And yes!...being able to cover the allotted class time requirements online (each of our secondary school courses must be 110 hours in length according to the Ministry of Ed.) definitely means less make-up time in the summer.

加油 my friend...I'm sure it will go well this week!

My school is similar to your school.  We use WeChat to discuss lesson plans and for file sharing.  We are using Zoom for video conference style lessons and formal meetings.  We did some test runs on Friday.  I definitely need to figure out how to watch them all at once.  My school has already made a rule that turning off the mic and/or video equals absence.

I think my school's rule is that every semester has to contain 90 days of school.  We were supposed to start 2 weeks ago (March 2nd), so we have to make those days up somewhere.  The plan currently seems to be that we work one extra week during summer vacation and one extra week during next year's winter vacation.

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I am holding my first lesson through skype tonight - just two people, adults, who are very interested and are learning because they want to, so it shouldn't be a problem. Before I learned this, I had prepared an exercise that demanded some sorting words on paper, that is not going to be possible now, but I am sure the rest of the exercises are going to work. At least I hope.

I also tried out zoom on Friday with other teachers, there were about 16 of us online at the same time and my Internet connection kept disconnecting, so I have no idea how it would work if I had to hold a group lesson.

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On 3/16/2020 at 7:27 AM, Buckwheat said:

I am holding my first lesson through skype tonight - just two people, adults, who are very interested and are learning because they want to, so it shouldn't be a problem. Before I learned this, I had prepared an exercise that demanded some sorting words on paper, that is not going to be possible now, but I am sure the rest of the exercises are going to work. At least I hope.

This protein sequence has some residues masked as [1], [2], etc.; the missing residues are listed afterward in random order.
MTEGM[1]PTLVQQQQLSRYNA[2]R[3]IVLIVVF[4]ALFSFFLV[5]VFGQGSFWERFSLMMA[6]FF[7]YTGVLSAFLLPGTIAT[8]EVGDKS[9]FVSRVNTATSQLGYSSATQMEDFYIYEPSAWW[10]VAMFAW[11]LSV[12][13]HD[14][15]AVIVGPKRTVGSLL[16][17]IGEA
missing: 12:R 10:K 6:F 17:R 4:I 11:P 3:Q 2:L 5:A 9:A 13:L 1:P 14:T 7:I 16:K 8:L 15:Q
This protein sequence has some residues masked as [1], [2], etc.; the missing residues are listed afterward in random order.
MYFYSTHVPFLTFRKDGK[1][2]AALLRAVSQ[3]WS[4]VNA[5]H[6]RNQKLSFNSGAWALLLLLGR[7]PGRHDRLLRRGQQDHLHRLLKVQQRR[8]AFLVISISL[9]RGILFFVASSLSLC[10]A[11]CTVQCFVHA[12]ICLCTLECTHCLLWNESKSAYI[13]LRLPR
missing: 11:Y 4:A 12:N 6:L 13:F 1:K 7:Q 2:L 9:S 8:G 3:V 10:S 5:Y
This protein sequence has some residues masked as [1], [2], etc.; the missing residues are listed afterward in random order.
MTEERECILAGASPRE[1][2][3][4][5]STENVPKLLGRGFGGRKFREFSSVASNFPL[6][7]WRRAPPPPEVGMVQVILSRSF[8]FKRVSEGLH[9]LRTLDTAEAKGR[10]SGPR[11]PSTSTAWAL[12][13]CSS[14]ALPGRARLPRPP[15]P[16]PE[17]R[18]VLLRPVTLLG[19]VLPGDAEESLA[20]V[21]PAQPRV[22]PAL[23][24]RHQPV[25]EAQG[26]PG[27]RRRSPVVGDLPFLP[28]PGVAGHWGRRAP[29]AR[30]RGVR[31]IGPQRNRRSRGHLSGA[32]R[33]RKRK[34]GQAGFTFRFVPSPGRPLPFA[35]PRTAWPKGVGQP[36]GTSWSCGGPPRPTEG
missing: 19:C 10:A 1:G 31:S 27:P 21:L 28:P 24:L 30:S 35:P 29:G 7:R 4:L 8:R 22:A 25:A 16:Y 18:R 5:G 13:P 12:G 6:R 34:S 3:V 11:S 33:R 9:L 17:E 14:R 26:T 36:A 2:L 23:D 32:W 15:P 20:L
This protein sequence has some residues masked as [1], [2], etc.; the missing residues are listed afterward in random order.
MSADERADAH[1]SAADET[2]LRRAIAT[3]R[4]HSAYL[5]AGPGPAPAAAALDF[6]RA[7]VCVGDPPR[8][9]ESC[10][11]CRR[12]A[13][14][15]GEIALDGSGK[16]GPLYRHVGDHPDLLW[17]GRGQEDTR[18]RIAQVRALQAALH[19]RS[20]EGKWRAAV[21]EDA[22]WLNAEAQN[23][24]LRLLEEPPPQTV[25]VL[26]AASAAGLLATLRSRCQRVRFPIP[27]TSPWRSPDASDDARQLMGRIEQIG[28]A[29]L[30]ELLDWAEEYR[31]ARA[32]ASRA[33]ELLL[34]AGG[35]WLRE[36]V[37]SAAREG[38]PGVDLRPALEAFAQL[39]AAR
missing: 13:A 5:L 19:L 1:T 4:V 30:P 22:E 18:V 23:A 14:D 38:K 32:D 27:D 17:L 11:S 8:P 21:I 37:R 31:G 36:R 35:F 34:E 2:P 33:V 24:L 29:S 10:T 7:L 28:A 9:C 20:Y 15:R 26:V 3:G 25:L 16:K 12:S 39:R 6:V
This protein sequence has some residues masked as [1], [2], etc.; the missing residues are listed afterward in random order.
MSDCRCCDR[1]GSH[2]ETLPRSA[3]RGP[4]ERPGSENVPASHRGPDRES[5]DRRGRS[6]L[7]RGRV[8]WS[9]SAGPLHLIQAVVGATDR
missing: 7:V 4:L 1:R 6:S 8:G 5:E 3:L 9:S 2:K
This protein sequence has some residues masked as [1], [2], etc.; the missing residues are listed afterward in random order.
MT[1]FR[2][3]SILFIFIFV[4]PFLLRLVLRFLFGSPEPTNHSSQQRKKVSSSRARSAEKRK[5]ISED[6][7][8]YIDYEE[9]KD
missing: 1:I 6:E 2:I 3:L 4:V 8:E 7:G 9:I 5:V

I also tried out zoom on Friday with other teachers, there were about 16 of us online at the same time and my Internet connection kept disconnecting, so I have no idea how it would work if I had to hold a group lesson.

Are you university or public school? I'm university, and I'm not going to do Zoom calls except for things like advising or one to one. I'm just recording video lectures. I may set some times where I answer questions through Zoom and allows students to join in, but I haven't decided yet.

I wonder for public school K thru 12 schools how they plan to handle shutting schools down for the rest of the semester (if they do this). Many kids may not be able to do online classes from home, and the notion that kids would have to pick up where they left off in the fall makes no sense to me.

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1 hour ago, Simon Steele said:

Are you university or public school? I'm university, and I'm not going to do Zoom calls except for things like advising or one to one. I'm just recording video lectures. I may set some times where I answer questions through Zoom and allows students to join in, but I haven't decided yet.

I wonder for public school K thru 12 schools how they plan to handle shutting schools down for the rest of the semester (if they do this). Many kids may not be able to do online classes from home, and the notion that kids would have to pick up where they left off in the fall makes no sense to me.

None of these, sadly (I wish it is my career goal I were). It is a private language school with courses mostly for interested adults. I only teach individuals or pairs right now, so I probably won't need to use zoom for group classes, I just wanted to learn to use it in case I need to substitute or it comes useful later in life. The individuals all cancelled their classes for this week, I am still waiting for information about next week.

The Skype lesson (for a pair) worked fine, some methods need to be slightly changed, but luckily everything was good the first time.

In my country, they mentioned an idea that the school year will be extended into summer. For now though, they are giving assignments through the Internet and it is not yet sure how long the schools are going to be closed.